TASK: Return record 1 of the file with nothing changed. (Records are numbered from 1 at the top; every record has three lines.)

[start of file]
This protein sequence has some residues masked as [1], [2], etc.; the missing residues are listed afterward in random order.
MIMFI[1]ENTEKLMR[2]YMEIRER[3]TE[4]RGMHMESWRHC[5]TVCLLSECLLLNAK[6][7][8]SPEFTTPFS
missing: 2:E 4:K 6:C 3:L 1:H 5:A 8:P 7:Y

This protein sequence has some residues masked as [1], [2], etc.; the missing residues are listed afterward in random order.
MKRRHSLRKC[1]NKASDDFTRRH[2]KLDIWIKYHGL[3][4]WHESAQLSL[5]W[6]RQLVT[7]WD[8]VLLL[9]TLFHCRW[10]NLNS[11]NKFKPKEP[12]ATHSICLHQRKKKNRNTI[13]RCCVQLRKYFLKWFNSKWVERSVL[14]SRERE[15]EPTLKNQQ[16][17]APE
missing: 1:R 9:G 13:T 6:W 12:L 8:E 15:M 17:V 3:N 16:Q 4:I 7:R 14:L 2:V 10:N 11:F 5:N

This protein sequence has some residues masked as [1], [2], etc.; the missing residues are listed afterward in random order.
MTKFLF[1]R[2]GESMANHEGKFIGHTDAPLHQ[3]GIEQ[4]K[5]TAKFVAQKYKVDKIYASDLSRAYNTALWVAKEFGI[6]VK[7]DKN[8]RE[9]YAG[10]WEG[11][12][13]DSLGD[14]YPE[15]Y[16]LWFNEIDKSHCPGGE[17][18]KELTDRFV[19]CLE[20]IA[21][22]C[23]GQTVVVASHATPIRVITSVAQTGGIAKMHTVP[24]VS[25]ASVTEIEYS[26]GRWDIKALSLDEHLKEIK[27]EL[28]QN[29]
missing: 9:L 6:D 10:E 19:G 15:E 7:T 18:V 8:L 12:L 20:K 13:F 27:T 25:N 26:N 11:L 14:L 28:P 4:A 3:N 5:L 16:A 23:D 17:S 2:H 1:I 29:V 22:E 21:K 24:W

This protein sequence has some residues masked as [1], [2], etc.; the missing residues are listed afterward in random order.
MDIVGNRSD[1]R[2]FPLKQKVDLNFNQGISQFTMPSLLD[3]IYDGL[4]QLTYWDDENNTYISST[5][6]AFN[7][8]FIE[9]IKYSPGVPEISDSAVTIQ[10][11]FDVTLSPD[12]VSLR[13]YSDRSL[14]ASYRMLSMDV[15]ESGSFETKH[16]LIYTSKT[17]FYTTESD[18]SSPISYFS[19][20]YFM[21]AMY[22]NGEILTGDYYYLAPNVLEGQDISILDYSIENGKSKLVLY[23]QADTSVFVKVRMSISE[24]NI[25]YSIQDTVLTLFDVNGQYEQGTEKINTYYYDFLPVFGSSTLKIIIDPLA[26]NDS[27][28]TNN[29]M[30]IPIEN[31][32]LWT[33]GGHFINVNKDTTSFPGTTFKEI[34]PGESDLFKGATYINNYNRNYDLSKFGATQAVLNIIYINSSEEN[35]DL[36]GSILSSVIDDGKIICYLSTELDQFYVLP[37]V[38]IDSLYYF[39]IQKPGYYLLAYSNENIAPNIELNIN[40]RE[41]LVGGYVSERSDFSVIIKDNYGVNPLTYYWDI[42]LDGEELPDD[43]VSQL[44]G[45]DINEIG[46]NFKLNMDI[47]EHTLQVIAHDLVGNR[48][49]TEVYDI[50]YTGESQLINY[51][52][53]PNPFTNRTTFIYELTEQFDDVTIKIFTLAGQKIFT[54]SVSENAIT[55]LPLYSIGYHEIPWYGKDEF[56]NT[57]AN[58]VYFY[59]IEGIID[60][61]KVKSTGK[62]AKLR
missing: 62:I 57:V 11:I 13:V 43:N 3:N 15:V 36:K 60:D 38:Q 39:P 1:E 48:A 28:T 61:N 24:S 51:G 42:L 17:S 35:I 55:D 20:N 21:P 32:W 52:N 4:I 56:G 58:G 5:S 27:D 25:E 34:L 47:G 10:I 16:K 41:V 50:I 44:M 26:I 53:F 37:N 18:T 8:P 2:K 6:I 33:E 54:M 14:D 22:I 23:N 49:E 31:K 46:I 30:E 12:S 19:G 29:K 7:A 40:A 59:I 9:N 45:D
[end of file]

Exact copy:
This protein sequence has some residues masked as [1], [2], etc.; the missing residues are listed afterward in random order.
MIMFI[1]ENTEKLMR[2]YMEIRER[3]TE[4]RGMHMESWRHC[5]TVCLLSECLLLNAK[6][7][8]SPEFTTPFS
missing: 2:E 4:K 6:C 3:L 1:H 5:A 8:P 7:Y